In a better world, prisoners would leave jail and turn away from crime. Despite falling crime rates, there are some offenders who seem to be committed to a life of persistent offending: almost half of all those released from prison will be convicted of at least one other offence within a year. The effort to drive down recidivism has led to a number of rehabilitation programmes within prisons. Under government plans to transform justice, an increasing number of such programmes are run by external agencies. One of the most innovative charities in this field is The Forgiveness Project. Drawing on counselling techniques and group work, their prison programme (now known as Restore) encourages prisoners to develop empathy and emotional awareness - "to open prisoners' minds to an alternative way of viewing themselves and the world, one that makes a crime-free life seem attractive," as Prof. Joanna R Adler and Dr Mansoor Mir of Middlesex University's Forensic Psychological Services put it in their 2012 evaluation of TFP. Their research was funded by the Monument Trust, the Bromley Trust and the Rayne Foundation.
Tracking released prisoners is notoriously difficult, and it was beyond the scope of the Middlesex evaluation to find out what impact TFP might be having on recidivism. The team produced a qualitative and quantitative analysis of its short-term effects, following up programme participants after 3 months and 1 year. They conducted interviews and used standardised measures to consider prisoners' cognitive processing and other psycho-social indicators of well-being. They also evaluated offenders' empathy towards victims gaining perspectives from both offenders and staff about the project and comparing programme participants against a control group of similar prisoners who had not participated in the programme.
There have been mixed findings regarding the efficacy of empathy programmes and this study showed limited impact from a quantitative perspective but this may well have been because the prisoners were able to talk about empathy for others before they engaged with the programme. The qualitative findings demonstrated considerable shifts in the nature of such empathy and how prisoners really understood it. However, demand for direct evidence of a positive effect on recidivism means that the prison service is currently moving away from empathy programmes, says Prof Adler. She worked with the TFP's executive to help refine and codify their aims and approaches.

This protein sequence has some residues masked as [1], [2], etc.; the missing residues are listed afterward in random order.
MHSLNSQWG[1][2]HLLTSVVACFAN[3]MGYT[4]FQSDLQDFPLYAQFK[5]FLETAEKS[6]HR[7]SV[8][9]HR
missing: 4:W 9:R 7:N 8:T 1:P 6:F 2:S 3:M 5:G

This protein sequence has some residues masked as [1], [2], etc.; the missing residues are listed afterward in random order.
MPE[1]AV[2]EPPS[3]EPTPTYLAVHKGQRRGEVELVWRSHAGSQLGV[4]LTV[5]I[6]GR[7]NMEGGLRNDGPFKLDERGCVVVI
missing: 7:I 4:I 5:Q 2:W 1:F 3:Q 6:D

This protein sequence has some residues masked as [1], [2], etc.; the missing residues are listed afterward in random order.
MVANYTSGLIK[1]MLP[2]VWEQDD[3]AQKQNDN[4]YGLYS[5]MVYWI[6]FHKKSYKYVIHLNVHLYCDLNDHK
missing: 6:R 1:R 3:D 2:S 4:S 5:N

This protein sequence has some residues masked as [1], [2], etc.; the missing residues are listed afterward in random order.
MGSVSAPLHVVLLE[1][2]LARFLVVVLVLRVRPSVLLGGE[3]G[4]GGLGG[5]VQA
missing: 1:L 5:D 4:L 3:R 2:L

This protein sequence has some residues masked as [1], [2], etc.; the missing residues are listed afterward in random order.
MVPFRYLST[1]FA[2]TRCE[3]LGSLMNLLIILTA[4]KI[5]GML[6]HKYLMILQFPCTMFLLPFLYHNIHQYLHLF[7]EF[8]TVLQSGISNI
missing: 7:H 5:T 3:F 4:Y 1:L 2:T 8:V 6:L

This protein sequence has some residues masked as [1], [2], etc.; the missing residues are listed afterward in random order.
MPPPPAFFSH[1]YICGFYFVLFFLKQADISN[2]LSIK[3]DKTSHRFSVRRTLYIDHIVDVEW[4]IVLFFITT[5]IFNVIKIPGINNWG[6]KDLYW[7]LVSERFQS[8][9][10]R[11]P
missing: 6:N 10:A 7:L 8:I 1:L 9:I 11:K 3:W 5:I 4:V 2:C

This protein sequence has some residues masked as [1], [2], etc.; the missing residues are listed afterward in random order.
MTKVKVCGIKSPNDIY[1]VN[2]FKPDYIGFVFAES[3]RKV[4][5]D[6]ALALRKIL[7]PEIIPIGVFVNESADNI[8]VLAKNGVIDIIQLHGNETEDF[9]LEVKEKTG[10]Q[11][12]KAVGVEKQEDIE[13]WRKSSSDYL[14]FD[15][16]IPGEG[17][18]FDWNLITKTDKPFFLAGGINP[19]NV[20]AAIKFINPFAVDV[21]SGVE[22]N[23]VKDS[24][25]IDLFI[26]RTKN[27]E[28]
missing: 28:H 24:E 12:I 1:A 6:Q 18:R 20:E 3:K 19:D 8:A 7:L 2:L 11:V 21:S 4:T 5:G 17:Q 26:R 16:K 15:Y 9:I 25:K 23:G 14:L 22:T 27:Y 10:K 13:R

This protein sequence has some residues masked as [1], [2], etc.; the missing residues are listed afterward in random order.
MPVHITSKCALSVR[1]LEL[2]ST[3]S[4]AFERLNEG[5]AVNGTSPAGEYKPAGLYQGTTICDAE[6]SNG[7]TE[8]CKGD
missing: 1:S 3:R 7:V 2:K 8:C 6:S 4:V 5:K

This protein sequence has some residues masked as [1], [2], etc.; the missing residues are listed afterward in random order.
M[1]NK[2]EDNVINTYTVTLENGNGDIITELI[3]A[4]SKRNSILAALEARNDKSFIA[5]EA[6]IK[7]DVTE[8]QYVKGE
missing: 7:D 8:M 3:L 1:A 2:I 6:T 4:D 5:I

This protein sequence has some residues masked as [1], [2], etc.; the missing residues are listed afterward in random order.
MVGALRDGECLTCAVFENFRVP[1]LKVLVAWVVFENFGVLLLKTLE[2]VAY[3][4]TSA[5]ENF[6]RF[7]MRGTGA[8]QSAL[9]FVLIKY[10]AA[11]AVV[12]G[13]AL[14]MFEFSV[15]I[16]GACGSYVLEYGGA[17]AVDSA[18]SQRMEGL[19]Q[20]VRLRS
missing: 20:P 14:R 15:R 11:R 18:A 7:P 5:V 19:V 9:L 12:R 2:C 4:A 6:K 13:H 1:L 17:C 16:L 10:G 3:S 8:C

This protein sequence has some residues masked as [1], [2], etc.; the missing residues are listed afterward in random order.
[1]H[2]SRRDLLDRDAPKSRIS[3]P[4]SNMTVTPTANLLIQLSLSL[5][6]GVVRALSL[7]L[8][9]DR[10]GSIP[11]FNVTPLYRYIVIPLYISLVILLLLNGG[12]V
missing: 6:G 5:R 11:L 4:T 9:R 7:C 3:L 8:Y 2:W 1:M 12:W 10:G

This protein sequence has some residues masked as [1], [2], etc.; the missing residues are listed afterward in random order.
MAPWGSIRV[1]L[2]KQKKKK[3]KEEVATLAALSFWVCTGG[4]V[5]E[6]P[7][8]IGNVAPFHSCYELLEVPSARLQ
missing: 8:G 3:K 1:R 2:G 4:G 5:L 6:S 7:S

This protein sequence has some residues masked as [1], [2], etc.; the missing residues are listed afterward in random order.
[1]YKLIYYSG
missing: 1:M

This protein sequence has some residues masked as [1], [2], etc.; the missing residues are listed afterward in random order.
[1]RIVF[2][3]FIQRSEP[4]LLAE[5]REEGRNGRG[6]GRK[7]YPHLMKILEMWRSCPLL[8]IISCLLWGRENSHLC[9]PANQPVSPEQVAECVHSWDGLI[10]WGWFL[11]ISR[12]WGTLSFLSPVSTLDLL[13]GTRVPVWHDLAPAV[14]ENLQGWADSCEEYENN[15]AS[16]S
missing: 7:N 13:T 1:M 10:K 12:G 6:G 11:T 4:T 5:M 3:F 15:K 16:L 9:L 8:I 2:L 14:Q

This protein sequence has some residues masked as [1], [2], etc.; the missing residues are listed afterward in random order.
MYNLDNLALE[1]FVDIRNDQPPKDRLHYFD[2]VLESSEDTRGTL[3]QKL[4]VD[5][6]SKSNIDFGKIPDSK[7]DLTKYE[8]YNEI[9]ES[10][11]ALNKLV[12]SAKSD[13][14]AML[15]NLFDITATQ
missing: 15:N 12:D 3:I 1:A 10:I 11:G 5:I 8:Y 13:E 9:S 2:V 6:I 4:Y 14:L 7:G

Joanna and Mansoor found that while TFP had the potential to reduce reoffending, it was unclear how any such change may be occurring. They did find, however, that the project was unusually well received in prisons. Offenders said it was different from similar rehabilitation programmes. "It makes you think about yourself, and the kind of person you are," was a typical verdict. Young offenders spoke of becoming calmer, and better able to deal with small setbacks. Others - especially Muslim prisoners - appreciated the fact that TFP was not a Christian programme, and it encouraged many different religious views to be expressed.
"From the perspective of prisoners, the group provided a rare opportunity for 'pause', 'calm' and 'reflection'," wrote the authors. "Many prisoners described a movement from feeling isolated, alienated, mistrustful and hostile, and perceiving forgiveness as a sign of 'weakness', to regarding forgiveness and 'expressing yourself' as a sign of strength."
For some, more vulnerable prisoners, there was some concern that TFP may worsen anxieties already present. Although there was no evidence of direct harm being induced by TFP, Adler and Mir recommended that potential participants be screened for trauma and post-traumatic stress disorder.
Middlesex PhD student Sarah Edwards is researching the role empathy might play in custody, and has already made further use of the study data. "It's a really rich data set," says Prof Adler, who will be working with Ms Edwards to publish secondary analysis of the results. "Sarah's work will extend further our initial findings and contribute a nuanced, timely reconceptualisation of empathy work with offenders".
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